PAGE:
The Beliefs About Stress Scale (BASS): Development, Reliability, and Validity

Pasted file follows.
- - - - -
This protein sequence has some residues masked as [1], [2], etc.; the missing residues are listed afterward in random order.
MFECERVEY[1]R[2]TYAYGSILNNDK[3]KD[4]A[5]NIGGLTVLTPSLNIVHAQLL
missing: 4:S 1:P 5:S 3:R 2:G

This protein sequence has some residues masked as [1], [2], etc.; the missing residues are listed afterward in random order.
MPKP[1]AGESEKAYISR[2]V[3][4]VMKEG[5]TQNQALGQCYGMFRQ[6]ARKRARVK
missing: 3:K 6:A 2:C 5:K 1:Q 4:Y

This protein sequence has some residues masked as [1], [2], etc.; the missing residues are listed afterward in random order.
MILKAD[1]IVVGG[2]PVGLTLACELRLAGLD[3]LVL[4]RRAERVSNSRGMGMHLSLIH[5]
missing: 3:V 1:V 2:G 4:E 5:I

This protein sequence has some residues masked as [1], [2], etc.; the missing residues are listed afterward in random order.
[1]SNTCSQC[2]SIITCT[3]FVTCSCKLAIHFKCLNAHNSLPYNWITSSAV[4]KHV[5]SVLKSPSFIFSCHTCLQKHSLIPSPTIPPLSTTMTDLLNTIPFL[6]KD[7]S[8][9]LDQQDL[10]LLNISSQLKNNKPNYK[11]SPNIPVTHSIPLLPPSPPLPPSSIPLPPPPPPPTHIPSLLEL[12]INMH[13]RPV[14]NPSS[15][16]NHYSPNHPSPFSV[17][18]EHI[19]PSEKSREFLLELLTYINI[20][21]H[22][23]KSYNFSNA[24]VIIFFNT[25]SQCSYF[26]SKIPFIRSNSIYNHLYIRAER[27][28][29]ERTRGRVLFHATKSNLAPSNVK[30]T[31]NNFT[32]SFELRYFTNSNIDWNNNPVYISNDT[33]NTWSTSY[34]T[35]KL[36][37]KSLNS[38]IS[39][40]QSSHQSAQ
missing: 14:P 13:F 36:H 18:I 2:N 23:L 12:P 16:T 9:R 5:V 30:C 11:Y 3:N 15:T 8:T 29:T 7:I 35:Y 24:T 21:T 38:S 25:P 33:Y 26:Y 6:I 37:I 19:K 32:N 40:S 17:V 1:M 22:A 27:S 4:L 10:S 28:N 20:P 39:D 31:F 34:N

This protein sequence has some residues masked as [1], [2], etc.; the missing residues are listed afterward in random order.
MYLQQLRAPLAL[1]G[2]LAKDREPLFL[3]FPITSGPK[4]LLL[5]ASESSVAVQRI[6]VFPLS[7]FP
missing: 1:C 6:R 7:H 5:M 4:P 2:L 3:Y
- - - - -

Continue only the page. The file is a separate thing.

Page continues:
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Evidence from population and experimental studies suggests that laypersons’ beliefs about stress influence mental and physical health. Yet, studies so far have solely relied on psychometrically not evaluated instruments to measure stress beliefs. Standardized assessment is needed to facilitate research on this novel and promising construct in stress research. This study reports on the development and psychometric evaluation of a new questionnaire to assess stress beliefs: The Beliefs About Stress Scale (BASS). An item pool of 24 statements on stress beliefs was administered to N = 455 university students at the beginning of term via an online survey. Additionally, participants’ subjective stress levels, optimism, pessimism, neuroticism and somatosensory amplification were assessed. A subsample of N = 216 participants was reassessed during end of term exams 6 to 8 weeks later. Using a split sample procedure, both exploratory and confirmatory factor analysis suggested 3 dimensions of stress beliefs: negative stress beliefs, positive stress beliefs, controllability. The scales showed good to acceptable internal consistency (Cronbach α = .73–.87) and retest-reliability (rtt6-8 = .61–.81). Correlations with optimism, pessimism, neuroticism and somatosensory amplification (r = .15–.47) indicated high to medium discriminant validity. Moreover, baseline negative stress beliefs appeared to be associated with an increased level of stress at end of term exams 6 to 8 weeks later by statistical trend (β = .11; p = .062). Stress beliefs appear to be multidimensional and stable over time. The BASS offers a promising new way to assess stress beliefs via a brief, psychometrically evaluated questionnaire.

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